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High Turnover, Low Productivity
Workers take time to reach their full potential in new jobs.
We have written at length about the unusual recovery in labor markets. The conclusion is fundamentally favorable for workers: As openings grew faster than the labor pool, workers found opportunities to step into new sectors and higher-paying jobs. New hires enter an exciting honeymoon phase of exploring a new role and gaining new skills. But those job changes cause ripple effects, which impair productivity.
Employees starting new jobs must climb a learning curve. Those who made career transitions or struck out on their own will take the longest to reach their best levels of output. And one of the characteristics of this cycle has been a rush toward early retirements. The most seasoned employees were the first to move along. They were the veterans with experience to quickly fix problems as they arise, often with irreplaceable institutional knowledge.
Employers bear a cost, as well. They must recruit replacement labor, often at much higher wages than the departed employee earned. Those new hires then need training.
Today’s high-turnover environment is thus a hindrance to productivity gains. Productivity is a simple ratio of output per worker, or output per dollar of labor cost. Both the numerator and denominator of that ratio are challenged today. Output has been diminished by both supply chain complications and novice workers. Meanwhile, unit labor costs are soaring as employers raise wages to attract and retain employees.
Predictably, broad measures of productivity across developed markets in the first half of the year showed substantial declines, as compensation grew faster than output. And in public statements, many companies have pointed to the challenge of training new hires. For instance, air travel has been a frustrating experience this year, as the system struggles to keep pace with demand. In an earnings call, a major U.S. airline noted that their headcount was back to 95% of its pre-pandemic level, but their capacity had only recovered to 85%.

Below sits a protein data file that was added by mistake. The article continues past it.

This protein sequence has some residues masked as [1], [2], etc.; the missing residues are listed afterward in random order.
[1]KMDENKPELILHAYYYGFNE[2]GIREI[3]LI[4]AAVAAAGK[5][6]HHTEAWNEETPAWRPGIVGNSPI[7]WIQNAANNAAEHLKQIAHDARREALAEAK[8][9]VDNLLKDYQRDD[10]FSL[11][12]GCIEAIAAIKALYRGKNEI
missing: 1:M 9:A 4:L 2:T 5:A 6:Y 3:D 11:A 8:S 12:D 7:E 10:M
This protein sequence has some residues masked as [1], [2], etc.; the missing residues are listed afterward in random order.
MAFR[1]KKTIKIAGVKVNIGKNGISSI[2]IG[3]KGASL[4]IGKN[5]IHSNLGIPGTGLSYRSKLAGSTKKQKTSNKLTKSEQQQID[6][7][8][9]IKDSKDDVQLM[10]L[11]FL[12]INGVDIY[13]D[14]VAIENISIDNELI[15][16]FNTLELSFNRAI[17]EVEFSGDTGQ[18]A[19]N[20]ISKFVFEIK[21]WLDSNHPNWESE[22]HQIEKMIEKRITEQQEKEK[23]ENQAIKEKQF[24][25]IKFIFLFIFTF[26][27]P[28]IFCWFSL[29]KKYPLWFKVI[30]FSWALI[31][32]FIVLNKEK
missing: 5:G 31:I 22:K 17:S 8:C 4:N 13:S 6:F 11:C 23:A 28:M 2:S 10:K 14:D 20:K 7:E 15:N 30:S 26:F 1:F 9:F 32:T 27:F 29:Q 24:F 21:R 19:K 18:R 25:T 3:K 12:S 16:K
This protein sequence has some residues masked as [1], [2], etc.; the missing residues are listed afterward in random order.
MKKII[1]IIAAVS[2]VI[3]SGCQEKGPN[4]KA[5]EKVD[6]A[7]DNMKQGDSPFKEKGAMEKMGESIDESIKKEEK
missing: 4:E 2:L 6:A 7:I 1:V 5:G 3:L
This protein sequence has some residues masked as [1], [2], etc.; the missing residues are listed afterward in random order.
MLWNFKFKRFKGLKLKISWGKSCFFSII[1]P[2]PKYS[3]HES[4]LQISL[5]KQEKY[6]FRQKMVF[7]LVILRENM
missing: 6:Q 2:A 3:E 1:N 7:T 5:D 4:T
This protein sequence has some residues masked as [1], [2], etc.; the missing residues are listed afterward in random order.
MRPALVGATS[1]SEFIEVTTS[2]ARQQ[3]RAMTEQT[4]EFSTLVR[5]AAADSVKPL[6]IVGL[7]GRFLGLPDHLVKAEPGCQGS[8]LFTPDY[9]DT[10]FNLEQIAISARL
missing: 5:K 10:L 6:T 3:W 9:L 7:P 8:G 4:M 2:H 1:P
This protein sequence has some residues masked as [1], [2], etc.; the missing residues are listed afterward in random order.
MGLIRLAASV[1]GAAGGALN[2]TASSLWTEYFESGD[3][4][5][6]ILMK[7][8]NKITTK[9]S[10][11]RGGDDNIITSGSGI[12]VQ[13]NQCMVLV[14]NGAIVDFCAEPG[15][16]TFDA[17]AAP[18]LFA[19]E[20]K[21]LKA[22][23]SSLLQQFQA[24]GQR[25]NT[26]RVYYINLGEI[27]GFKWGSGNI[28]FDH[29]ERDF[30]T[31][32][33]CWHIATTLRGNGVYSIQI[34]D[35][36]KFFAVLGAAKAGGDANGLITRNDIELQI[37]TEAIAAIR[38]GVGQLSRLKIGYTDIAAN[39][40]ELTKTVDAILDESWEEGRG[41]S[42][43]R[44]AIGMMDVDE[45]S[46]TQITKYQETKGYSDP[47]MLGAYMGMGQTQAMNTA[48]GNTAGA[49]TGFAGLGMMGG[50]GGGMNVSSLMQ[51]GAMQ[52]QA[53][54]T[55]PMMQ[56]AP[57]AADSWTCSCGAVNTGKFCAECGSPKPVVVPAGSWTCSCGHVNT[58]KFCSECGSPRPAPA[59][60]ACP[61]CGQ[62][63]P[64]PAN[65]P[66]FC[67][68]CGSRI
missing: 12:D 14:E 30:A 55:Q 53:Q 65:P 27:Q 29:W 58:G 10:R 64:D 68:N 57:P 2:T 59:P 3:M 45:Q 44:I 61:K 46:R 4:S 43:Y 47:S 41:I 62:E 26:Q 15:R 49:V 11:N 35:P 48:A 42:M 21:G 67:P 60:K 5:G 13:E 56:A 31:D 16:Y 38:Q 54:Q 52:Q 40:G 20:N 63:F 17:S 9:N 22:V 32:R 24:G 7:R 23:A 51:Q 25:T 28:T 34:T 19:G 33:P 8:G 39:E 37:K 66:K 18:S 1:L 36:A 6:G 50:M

There are many ways to improve productivity. Doing nothing is an option: The measure will improve cyclically as newer employees gain experience. For more rapid gains, employers can simply reduce headcount. Fewer employees makes for lower staffing costs and will bring about a one-time productivity boost.
Of course, this is an implausible tactic in an environment of strong ongoing demand. As long as a company’s output is positioned to grow, an employer will be better off retaining and training staff. In tight labor markets, employers can no longer assume that workers are standing by to take jobs as soon as positions are opened. As a result, layoffs have stayed low throughout the year.
Productivity improvements are essential for economic growth.
Over a longer horizon, productivity improves through investments in technology, whether that takes the form of automated production, self-service retail kiosks or improved information systems. These investments allow for more output from the same or smaller number of employees. Productivity-enhancing projects will bring a positive return under most circumstances, and a tight labor market has only improved the case for investment. New orders of capital goods grew after the pandemic shutdowns and have held strong ever since, while intellectual property has been the fastest-growing component of business investment.
Against a backdrop of an aging population and slow immigration, restoring productivity is central to today’s economic recovery and tomorrow’s economic vitality. A more settled labor market and additional investments in efficiency will be critical to sustaining economic growth.
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Ryan James Boyle
Senior Vice President, Senior Economist
September 2, 2022
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